British Cycling has insisted it was following government lockdown guidelines after it emerged a 100-person training camp took place at the Manchester velodrome last week.
The three-day ‘simulated Olympic competition’ coincided with the planned dates of the British National Track Championships, which had been cancelled in December due to the coronavirus pandemic.
It involved 90 riders and around 35 coaching staff, with a source close to the track team telling the Observer that athletes were “told not to divulge details”, while riders also deleted images of the velodrome they had posted on Instagram, with news of the event first emerging on social media on Friday evening.
The event was said to have replicated a World Cup event so that the team could figure out the timings to work to and fine-tune their nutrition and recovery protocols ahead of the Tokyo Games.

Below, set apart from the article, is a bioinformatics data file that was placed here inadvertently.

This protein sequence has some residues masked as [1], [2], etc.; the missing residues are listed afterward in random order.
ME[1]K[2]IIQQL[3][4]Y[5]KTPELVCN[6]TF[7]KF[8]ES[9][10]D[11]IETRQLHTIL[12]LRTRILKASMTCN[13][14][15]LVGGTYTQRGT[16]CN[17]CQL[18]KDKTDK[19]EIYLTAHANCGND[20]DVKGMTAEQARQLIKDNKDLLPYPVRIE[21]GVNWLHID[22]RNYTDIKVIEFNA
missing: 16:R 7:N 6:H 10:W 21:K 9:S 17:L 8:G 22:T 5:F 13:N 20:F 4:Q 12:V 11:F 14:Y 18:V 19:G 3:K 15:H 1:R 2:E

“Under the current government guidance, elite training and competition can continue and stringent Covid protocols are being followed at all times, as they always are in our training sessions.” British Cycling’s performance director, Stephen Park, said.
“We acknowledge that as an elite sports team, we are in an extremely privileged position to be able to continue with our operations, and the race simulation activity forms part of our strategy to ensure we are on track to achieve our ambitions in Tokyo.”
Athletes from Manchester and those travelling from further afield were tested before entering the velodrome and also required to leave if they were not warming up, racing, or warming down. The highest number of riders on the track at any one time was 18 for the madison. Government guidelines state a maximum of 180 people is allowed in the velodrome at any one time.
While there is no limit on the number of riders and support staff allowed to be present for training purposes, guidelines urge only essential members to be in attendance.